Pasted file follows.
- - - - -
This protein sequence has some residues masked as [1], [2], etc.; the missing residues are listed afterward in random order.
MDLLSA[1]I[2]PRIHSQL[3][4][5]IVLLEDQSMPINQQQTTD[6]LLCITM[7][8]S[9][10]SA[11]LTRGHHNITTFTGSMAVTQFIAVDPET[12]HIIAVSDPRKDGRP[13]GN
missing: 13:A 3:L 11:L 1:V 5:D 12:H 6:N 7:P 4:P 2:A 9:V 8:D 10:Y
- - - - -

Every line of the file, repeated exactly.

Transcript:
This protein sequence has some residues masked as [1], [2], etc.; the missing residues are listed afterward in random order.
MDLLSA[1]I[2]PRIHSQL[3][4][5]IVLLEDQSMPINQQQTTD[6]LLCITM[7][8]S[9][10]SA[11]LTRGHHNITTFTGSMAVTQFIAVDPET[12]HIIAVSDPRKDGRP[13]GN
missing: 13:A 3:L 11:L 1:V 5:D 12:H 6:N 7:P 4:P 2:A 9:V 8:D 10:Y